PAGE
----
It seems to be an axiom of modern projects that for every project team member, every minute of every day should be filled with assigned tasks. I know project managers who boast of loading themselves and their subordinates with way more than 100% of available time. It is not uncommon for people to be juggling 10 or 20 tasks concurrently. Phillip G. Armour, A Little Queue Theory When More Work Means Less Done. Communications of the ACM, January 2015.
I recall one project where every hour of my day I had at least two and often three meetings I needed to run or attend. For those meetings I “needed to attend” I tried to rotate which ones I skipped each day. If I attended the meeting today, then tomorrow I would skip it and attend the conflicting meeting I skipped previously. It was pretty insane.
I always took great pride in juggling a couple of dozen tasks at a time. The trick was to stay on top of all of them sufficiently that they kept moving forward and when someone asked me how a task is doing, I had up to date information on where they stand right now. I found that in the literally five minutes before a meeting I could quickly get up to speed on everything I needed for that meeting, by checking e-mail, making a few quick calls or messaging. It was quite heady stuff in the midst of a big complex project.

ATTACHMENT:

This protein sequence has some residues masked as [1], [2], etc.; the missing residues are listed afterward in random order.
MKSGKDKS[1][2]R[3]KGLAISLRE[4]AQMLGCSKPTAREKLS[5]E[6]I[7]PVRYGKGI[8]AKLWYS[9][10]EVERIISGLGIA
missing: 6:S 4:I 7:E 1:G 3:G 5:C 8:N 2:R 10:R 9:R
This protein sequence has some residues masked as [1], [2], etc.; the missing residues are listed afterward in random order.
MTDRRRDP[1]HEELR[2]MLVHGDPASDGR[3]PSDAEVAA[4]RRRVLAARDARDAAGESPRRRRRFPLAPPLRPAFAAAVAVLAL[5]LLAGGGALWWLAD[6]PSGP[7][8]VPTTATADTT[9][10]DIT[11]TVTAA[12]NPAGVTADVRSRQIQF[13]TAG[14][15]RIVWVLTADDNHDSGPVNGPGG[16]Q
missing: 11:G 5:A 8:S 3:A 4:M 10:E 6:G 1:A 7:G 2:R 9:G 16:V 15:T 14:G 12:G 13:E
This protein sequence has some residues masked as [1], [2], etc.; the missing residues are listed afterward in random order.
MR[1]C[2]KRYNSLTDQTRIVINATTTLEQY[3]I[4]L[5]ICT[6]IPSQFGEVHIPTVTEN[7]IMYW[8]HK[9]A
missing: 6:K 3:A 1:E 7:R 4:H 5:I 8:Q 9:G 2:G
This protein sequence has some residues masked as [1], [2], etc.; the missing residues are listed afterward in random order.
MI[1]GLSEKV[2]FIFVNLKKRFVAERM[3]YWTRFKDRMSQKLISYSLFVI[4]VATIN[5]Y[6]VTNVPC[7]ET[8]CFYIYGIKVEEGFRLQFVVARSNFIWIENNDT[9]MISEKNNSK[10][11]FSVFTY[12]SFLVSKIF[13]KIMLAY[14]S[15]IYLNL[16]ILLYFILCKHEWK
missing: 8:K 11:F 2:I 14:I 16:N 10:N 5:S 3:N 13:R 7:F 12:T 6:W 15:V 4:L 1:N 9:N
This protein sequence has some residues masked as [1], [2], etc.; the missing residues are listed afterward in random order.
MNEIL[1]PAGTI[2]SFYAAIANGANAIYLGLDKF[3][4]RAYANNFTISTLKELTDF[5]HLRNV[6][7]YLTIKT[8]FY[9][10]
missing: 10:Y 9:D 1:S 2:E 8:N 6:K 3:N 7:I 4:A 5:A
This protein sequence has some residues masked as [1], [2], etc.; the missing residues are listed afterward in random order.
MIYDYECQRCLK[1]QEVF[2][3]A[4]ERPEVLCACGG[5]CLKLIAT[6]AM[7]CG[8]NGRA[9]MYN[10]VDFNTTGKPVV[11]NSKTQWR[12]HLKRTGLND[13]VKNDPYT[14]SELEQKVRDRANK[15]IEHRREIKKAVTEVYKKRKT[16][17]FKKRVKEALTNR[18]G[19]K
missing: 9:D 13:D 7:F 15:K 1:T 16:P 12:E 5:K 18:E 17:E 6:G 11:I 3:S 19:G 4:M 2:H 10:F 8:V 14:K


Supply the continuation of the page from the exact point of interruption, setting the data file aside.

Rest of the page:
One major project we had something we called the “Canary flu.” Canary was the code name of the project and just about everyone came down with some kind of respiratory issue sometime during the project. I recall trying to give a status report with a voice that continuously cracked or gave out. We had to keep going, even when our bodies had given out.
I wish I could say I have a solution for this, but I don’t. I do know that when I fully understood a project, usually by having studied our past projects, that the stress of staying on top of every issue was much reduced. When I knew what was “normal” and didn’t treat everything like a crisis, the project was a lot less stressful and we were still successful.
I still kept busy and tried to keep everyone else busy so as not to lose our momentum when the current crisis was resolved. However, I found in many occasions that being away from the project didn’t result in catastrophe nor did it result in me becoming irrelevant to the project. I just had to take a chance and step away and allow others to step away. It was scary, but the world did not end.
How do you stay on top of your project without burning out yourself or your team?